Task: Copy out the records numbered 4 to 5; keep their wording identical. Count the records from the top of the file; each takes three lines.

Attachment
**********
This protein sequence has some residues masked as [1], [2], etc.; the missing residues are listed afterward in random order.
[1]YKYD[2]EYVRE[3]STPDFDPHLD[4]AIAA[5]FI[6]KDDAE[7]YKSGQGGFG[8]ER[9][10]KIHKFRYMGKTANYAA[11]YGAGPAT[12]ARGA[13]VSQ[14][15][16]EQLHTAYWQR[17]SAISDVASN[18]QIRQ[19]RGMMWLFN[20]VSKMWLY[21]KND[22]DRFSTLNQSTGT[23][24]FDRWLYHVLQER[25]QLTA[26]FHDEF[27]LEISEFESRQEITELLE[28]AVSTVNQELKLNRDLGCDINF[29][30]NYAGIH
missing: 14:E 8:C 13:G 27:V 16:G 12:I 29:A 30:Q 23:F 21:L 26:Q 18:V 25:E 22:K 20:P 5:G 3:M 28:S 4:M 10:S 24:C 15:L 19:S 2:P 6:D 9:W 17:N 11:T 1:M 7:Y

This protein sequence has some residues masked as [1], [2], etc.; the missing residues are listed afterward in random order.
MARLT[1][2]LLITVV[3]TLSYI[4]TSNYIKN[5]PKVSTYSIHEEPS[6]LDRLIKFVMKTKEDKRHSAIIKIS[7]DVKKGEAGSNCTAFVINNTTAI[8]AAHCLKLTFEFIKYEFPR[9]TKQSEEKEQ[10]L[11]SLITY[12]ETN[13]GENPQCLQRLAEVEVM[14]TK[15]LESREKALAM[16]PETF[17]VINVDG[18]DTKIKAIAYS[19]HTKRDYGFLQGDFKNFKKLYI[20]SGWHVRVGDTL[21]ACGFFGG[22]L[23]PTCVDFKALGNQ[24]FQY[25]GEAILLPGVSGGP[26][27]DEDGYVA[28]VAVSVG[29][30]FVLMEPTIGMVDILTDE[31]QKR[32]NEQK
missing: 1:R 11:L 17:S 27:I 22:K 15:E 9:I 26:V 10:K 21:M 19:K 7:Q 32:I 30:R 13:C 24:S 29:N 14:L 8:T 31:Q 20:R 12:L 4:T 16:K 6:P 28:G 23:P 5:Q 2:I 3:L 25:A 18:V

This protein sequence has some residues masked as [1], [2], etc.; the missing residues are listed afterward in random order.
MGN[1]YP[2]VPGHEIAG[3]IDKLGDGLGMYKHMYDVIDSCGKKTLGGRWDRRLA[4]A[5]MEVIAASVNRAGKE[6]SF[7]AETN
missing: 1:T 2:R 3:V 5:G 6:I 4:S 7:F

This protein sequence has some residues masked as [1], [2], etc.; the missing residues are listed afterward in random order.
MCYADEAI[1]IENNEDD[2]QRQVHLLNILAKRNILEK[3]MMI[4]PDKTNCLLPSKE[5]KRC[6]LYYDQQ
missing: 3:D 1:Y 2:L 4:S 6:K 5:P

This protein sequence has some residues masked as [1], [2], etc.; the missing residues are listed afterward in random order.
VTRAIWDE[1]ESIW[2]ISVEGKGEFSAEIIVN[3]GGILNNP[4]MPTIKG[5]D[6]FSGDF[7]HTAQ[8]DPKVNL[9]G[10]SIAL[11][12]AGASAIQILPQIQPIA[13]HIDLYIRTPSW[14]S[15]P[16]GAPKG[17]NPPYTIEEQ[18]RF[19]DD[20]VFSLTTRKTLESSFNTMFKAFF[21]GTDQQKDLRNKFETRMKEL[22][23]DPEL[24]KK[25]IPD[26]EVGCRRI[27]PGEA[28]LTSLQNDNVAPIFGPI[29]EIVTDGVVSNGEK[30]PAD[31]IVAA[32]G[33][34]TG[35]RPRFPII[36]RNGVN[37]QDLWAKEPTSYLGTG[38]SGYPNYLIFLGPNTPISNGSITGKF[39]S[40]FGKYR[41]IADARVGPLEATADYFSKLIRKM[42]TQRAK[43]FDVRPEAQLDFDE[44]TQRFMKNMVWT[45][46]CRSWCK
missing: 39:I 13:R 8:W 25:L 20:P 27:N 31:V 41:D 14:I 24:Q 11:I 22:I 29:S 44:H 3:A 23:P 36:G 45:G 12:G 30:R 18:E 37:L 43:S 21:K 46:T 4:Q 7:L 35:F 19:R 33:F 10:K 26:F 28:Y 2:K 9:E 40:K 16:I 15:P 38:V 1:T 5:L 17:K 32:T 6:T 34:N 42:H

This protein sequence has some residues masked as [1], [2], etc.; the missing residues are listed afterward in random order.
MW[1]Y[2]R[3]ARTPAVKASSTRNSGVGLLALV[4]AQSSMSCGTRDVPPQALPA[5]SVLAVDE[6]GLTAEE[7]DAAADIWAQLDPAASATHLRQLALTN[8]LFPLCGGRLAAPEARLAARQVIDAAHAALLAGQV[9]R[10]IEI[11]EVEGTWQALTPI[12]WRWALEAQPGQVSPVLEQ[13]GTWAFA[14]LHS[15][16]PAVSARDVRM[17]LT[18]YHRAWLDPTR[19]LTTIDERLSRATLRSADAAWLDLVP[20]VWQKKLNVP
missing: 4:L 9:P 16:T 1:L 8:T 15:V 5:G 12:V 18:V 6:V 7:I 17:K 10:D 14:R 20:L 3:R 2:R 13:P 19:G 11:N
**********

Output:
This protein sequence has some residues masked as [1], [2], etc.; the missing residues are listed afterward in random order.
MCYADEAI[1]IENNEDD[2]QRQVHLLNILAKRNILEK[3]MMI[4]PDKTNCLLPSKE[5]KRC[6]LYYDQQ
missing: 3:D 1:Y 2:L 4:S 6:K 5:P

This protein sequence has some residues masked as [1], [2], etc.; the missing residues are listed afterward in random order.
VTRAIWDE[1]ESIW[2]ISVEGKGEFSAEIIVN[3]GGILNNP[4]MPTIKG[5]D[6]FSGDF[7]HTAQ[8]DPKVNL[9]G[10]SIAL[11][12]AGASAIQILPQIQPIA[13]HIDLYIRTPSW[14]S[15]P[16]GAPKG[17]NPPYTIEEQ[18]RF[19]DD[20]VFSLTTRKTLESSFNTMFKAFF[21]GTDQQKDLRNKFETRMKEL[22][23]DPEL[24]KK[25]IPD[26]EVGCRRI[27]PGEA[28]LTSLQNDNVAPIFGPI[29]EIVTDGVVSNGEK[30]PAD[31]IVAA[32]G[33][34]TG[35]RPRFPII[36]RNGVN[37]QDLWAKEPTSYLGTG[38]SGYPNYLIFLGPNTPISNGSITGKF[39]S[40]FGKYR[41]IADARVGPLEATADYFSKLIRKM[42]TQRAK[43]FDVRPEAQLDFDE[44]TQRFMKNMVWT[45][46]CRSWCK
missing: 39:I 13:R 8:W 25:L 20:P 27:N 31:V 41:D 14:I 24:Q 11:I 22:I 29:S 44:H 3:A 23:P 36:G 45:G 12:G 30:R 18:E 37:L 43:S 21:K 46:T 4:Q 7:L 35:F 19:R 33:F 10:K 26:F 28:Y 2:K 9:E 40:K 16:I 15:P 38:V 1:T 5:L 17:K 32:T 6:T 34:N 42:H